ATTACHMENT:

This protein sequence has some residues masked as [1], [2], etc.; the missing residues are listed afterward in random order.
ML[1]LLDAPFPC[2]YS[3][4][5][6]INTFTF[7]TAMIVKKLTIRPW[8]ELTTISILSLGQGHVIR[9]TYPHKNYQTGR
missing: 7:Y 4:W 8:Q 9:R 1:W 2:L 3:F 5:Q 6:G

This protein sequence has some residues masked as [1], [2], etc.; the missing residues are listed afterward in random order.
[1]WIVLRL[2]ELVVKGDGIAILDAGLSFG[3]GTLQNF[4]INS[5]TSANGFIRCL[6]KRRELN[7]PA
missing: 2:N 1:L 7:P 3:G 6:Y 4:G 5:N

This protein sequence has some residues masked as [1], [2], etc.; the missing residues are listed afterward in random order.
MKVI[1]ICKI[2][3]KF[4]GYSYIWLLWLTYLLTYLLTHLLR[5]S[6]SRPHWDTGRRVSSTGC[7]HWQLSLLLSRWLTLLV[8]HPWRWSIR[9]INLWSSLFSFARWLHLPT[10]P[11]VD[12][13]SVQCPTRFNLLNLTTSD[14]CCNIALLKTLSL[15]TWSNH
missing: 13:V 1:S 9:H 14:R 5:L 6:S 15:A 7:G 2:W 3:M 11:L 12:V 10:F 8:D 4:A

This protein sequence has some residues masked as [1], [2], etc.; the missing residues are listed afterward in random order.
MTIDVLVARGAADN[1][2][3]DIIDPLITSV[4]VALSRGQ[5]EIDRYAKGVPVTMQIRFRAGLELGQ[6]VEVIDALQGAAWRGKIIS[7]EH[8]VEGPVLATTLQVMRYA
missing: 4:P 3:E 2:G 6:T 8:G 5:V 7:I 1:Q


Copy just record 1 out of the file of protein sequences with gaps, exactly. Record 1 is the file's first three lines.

This protein sequence has some residues masked as [1], [2], etc.; the missing residues are listed afterward in random order.
ML[1]LLDAPFPC[2]YS[3][4][5][6]INTFTF[7]TAMIVKKLTIRPW[8]ELTTISILSLGQGHVIR[9]TYPHKNYQTGR
missing: 7:Y 4:W 8:Q 9:R 1:W 2:L 3:F 5:Q 6:G